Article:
Those Love Pangs

From Wikipedia, the free encyclopedia
Jump to navigation Jump to search
Those Love Pangs
Those Love Pangs (poster).jpg
Theatrical release poster
Directed byCharlie Chaplin
Produced byMack Sennett
StarringCharlie Chaplin
Chester Conklin
Cecile Arnold
Vivian Edwards
CinematographyFrank D. Williams
Distributed byMutual Film
Release date
  • October 10, 1914 (1914-10-10)
Running time
16 minutes
CountryUnited States
LanguagesSilent film
English (Original titles)

Those Love Pangs, also known as The Rival Mashers, is a 1914 American silent comedy film. It was produced by Keystone Studios and starred Charlie Chaplin and Chester Conklin.

Those Love Pangs


The Tramp fights for the attention of the landlady with the Rival (played by Chester Conklin). The Rival makes his attempt first. While he is talking to the Landlady (played by Helen Carruthers), the Tramp pokes him with a fork from behind a curtain. The Rival gets upset and the landlady becomes annoyed. The Tramp goes on to talk to her. As the Tramp sweet talks the Landlady, the Rival does the same thing the Tramp did to him. The Landlady gets upset and walks away from the Tramp. Upset, the Tramp takes the Rival outside.[1]

They eventually go their separate ways when the Tramp stays outside a bar and the Rival keeps walking toward a park. Before the Tramp goes into the bar, he is distracted by an attractive girl (Vivian Edwards) who walks past and glances at him. The Tramp follows her until her tall boyfriend appears. He runs away immediately.[1]

Once at the park the Tramp finds the Rival being kissed by a girl (Cecile Arnold). The girl the Tramp had encountered before ends up at the park as well with her boyfriend. The Tramp becomes jealous of the other two men. He follows the two girls to a theater and sits between them. He finally has the attention of both girls and dozes off. The boyfriend and the Rival come into the theater to find the Tramp with their respective girlfriends, who run away immediately upon seeing their respective boyfriends. When the Tramp finally opens his eyes and realizes what is happening, he falls out of his chair, sending the whole audience into chaos. The film ends with the Tramp getting thrown into the screen.[1]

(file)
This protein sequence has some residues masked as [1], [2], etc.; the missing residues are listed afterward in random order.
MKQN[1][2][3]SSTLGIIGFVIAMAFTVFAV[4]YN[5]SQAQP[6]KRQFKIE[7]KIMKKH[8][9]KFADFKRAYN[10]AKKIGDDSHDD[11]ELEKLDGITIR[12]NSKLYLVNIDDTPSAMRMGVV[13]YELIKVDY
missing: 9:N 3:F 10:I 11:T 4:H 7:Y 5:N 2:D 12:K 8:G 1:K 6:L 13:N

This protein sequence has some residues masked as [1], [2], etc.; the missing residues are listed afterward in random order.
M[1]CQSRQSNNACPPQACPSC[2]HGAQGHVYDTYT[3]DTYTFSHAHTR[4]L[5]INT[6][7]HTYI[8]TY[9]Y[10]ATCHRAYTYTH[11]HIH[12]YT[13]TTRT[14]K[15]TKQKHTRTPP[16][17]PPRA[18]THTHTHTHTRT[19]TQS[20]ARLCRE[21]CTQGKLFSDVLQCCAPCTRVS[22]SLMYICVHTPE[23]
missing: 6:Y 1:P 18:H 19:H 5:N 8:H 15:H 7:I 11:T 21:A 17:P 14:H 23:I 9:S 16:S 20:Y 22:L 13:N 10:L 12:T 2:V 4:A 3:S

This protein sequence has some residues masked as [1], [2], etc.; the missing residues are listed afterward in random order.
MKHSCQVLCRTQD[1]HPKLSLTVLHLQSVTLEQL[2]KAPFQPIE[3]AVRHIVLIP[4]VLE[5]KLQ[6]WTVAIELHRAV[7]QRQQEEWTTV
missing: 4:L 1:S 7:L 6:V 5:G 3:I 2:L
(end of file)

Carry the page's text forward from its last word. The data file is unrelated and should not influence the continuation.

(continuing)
Chaplin looking at the happy couples.
The cast of the film


Harry A. Grace published the article Charlie Chaplin's Films and American Culture Patterns in the Journal of Aesthetics and Art Criticism in which he analyzes Chaplin's films. He categorizes each of Chaplin's films under a category that corresponds to an era of the United States.[2] According to Grace, seventy-nine percent of the themes in Chaplin's films are about relationships between the sexes. Those Love Pangs was placed under this category.[2] There is some kind of a battle between the two sexes. Chaplin’s character fights for girls with the other gentlemen in the film.[3]


A reviewer from Motion Picture World wrote, "Charles Chaplin and Chester Conklin disport themselves in further love affairs in this number."

A reviewer from Bioscope wrote "The volatile Charlie succeeds in making himself agreeable to two ladies at a picture show, but his rivals succeed as usual in reducing him to a state of mental and physical collapse."

See also[edit]


  1. ^ a b c "Charlie Chaplin's "The Rival Mashers" aka Those Love Pangs". Internet Archive. 15 October 2017. Retrieved 15 October 2017.
  2. ^ a b Grace, Harry A. (1 January 1952). "Charlie Chaplin's Films and American Culture Patterns". The Journal of Aesthetics and Art Criticism. 10 (4): 353–363. doi:10.2307/426065. JSTOR 426065.
  3. ^ "The IBM tramp by Stephen Papson". Retrieved 15 October 2017.


  • Neibaur, James L. “Chaplin at Keystone.” Cineaste 36, no. 2 (Spring 2011): 65–67.

External links[edit]